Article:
• Shoemaking: My first pair of oxford-style 2 1/2″-heel shoes are nearly complete.  The HEELS are the toughest part.  I’ve attempted the stack build twice so far, and have ripped them off because they didn’t look right.  I think this weekend I may go for the 3rd and, if I’m lucky, the last attempt so that I can finally remove them from the last and try them on.   Here’s a picture of them in the stage before I added the leather soles:

    Later I’ll post a picture of them with the soles applied — they are at that stage now, I just don’t have a picture handy.

  • Piano playing: I heard a song in two different movie/tv trailers that I just loved.  After hearing it at the movies on 3 different occasions I finally kept my phone out during the trailers and Shazam’d it, and VOILA! I found out the name of the song is “Mad World”, originally recorded by Tears for Fears. So I went online and got the sheet music.  It’s really a lovely, slow song.  Since my piano playing is best with slow songs, this was perfect!  I’ve been working on the fingering which has been going well — 2 of the 3 pages completed.  I’ll be playing it fully in no time at all now.  I might even unplug the headphones from my piano so I can hear it outloud!
  • Sewing (In-Progress): I drafted the pattern for a cute sleeveless dress, with a tall-ruffle bottom piece and a polka-dot fabric that has black with white dots on one side, and white with black dots on the other side.  As anyone who works with print/pattern fabric knows, it’s rare to have the pattern on BOTH sides of the fabric — so this was a real find! It currently has a crew-neck style, but before I’m done it’s going to be converted to a V-neck with a layered-ruffle trim.  That should compliment the bottom ruffle. Pics coming soon!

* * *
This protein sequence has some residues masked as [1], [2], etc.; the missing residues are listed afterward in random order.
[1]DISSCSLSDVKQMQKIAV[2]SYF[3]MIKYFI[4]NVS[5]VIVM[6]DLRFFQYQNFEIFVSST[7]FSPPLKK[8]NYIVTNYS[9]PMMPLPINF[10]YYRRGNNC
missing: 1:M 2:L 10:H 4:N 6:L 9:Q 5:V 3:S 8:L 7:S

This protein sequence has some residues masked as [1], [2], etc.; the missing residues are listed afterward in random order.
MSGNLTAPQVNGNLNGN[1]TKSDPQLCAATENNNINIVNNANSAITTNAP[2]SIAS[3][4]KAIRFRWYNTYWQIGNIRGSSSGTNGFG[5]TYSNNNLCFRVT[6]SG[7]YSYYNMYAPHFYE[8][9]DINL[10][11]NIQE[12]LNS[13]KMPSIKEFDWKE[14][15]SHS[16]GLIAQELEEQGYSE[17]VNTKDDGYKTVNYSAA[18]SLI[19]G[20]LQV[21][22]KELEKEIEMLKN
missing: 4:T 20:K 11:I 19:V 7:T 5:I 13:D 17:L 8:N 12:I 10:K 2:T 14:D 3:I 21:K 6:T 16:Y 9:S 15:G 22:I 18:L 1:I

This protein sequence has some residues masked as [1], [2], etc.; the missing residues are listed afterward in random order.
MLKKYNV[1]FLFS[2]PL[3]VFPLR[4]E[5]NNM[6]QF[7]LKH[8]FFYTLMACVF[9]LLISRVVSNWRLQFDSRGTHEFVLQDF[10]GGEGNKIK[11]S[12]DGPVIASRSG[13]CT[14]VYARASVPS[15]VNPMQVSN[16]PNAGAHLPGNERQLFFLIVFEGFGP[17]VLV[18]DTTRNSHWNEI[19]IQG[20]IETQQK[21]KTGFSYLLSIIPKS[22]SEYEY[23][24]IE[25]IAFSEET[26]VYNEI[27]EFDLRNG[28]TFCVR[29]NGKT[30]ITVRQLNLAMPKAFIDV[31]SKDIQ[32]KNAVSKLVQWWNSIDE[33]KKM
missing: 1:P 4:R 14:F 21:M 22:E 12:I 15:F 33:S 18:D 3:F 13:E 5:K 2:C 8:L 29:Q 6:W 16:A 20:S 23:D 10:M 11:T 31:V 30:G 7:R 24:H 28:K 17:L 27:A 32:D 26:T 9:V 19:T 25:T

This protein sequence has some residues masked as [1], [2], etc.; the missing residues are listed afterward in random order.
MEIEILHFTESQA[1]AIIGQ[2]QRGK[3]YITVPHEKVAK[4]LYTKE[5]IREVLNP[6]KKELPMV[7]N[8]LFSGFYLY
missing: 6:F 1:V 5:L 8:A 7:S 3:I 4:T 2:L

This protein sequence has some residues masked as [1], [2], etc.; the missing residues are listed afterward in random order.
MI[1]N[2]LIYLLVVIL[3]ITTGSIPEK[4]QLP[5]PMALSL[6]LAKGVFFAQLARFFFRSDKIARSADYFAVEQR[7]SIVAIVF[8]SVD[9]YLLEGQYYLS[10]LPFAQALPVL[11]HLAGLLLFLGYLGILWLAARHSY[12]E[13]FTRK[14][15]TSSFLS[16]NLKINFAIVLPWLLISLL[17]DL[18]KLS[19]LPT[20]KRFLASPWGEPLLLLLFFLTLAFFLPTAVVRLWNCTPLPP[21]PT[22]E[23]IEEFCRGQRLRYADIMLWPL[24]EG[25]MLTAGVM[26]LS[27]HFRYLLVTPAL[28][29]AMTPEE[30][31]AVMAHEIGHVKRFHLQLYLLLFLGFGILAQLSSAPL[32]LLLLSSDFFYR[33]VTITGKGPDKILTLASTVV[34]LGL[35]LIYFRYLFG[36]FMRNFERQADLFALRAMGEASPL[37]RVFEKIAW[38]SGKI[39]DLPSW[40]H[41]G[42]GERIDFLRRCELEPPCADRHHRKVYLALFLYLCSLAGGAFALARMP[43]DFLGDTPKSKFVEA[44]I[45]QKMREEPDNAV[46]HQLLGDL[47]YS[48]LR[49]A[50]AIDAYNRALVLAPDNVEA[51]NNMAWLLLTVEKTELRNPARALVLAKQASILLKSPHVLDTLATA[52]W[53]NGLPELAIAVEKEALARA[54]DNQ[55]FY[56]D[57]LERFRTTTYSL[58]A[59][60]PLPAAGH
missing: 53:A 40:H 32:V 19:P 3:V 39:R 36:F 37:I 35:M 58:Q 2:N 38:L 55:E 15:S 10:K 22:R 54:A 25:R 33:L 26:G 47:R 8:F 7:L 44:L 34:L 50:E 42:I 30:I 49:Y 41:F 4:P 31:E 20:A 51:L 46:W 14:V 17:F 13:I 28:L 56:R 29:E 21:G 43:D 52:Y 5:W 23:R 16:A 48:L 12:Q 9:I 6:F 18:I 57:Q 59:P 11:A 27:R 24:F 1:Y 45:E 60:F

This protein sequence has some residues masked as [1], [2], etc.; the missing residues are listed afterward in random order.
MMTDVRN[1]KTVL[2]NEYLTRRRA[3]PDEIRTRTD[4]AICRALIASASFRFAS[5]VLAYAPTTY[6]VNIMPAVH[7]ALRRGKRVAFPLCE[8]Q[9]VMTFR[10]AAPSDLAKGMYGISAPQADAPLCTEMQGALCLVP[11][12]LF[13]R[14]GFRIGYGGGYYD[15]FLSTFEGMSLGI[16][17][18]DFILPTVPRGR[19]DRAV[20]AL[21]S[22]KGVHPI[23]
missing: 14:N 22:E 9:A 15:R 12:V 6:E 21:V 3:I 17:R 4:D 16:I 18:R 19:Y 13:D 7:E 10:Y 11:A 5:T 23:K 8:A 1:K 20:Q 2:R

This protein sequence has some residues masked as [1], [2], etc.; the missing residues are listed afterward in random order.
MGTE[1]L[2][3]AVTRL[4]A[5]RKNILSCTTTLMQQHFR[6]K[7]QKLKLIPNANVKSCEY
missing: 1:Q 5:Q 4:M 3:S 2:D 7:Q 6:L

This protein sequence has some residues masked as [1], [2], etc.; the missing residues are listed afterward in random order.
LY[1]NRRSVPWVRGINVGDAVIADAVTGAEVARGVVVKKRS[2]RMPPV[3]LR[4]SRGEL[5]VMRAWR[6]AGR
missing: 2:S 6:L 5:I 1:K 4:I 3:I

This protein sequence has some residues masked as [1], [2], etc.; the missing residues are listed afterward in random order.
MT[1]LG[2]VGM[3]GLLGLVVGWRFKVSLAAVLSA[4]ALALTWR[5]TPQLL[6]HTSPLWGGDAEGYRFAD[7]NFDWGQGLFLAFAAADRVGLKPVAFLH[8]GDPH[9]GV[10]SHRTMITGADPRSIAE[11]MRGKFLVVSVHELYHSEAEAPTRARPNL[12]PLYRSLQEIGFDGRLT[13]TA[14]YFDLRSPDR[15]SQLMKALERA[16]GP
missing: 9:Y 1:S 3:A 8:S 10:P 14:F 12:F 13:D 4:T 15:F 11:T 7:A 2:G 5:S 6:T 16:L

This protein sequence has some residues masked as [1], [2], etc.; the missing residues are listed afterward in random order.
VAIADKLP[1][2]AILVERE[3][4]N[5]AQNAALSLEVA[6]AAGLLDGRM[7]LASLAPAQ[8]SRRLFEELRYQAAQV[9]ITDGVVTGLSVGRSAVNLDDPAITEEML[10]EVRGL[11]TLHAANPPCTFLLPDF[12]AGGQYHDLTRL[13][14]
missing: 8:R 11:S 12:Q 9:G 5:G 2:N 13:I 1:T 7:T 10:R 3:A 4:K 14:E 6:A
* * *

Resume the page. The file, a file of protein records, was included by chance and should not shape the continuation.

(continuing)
• Sewing (Planning stage): After seeing just about every woman at work (Gap, Inc.) wearing the new off-the-shoulder tops, I (of course!) decided I should make my own version.  I found some cute pics for inspiration on Pinterest and in various mags, so I’ll draft a pattern for it (not that it needs much. . . a rectangle for the body and smaller rectangles for the sleeves. . . with an armhole shape in both to match up) and whip it up pretty quickly.  Big decision is. . . which fabric to use.  Should it be a more light-weight, drapey fabric, or something stiffer or more structured?  Still deciding. There’s always something pretty in my fabric stash to pull from.  I’m thinking that if it works out, these could make great Christmas gifts for family members. 🙂

I’ll be posting pics to go along with these once they are finished.  Stay tuned. . .

 

Made some new clothes. . .

I was rather creative before I left for the big trip to Egypt making a number of new garments:

  • a knit skirt in red/white narrow stripes (which ended up being too thin to wear without a lining, so it’s still in-the-works).  I need to make a lining for it.
  • a short-sleeve floral-print top with a shirttail hem (based on a new pattern I drafted)
  • a boxy short-sleeve knit top (that ended up looking less cute than the garment from which I knocked it off because I didn’t realize until too late that the original was cute because the fabric was sort-of see-through, meaning you could tell your body wasn’t just a sack of potatoes shape! ha ha. My version wasn’t see through and makes me look huge!)
  • and a 3/4-length sleeve, boatneck knit top with a swingy sweep. This one was my favorite up until the 3rd washing. . . it must have shrunk about 3″ in length!  Oops, so much for being in a hurry to start sewing and not washing my fabric before I cut it out.  Next time I’ll take the time, especially on these knit fabrics.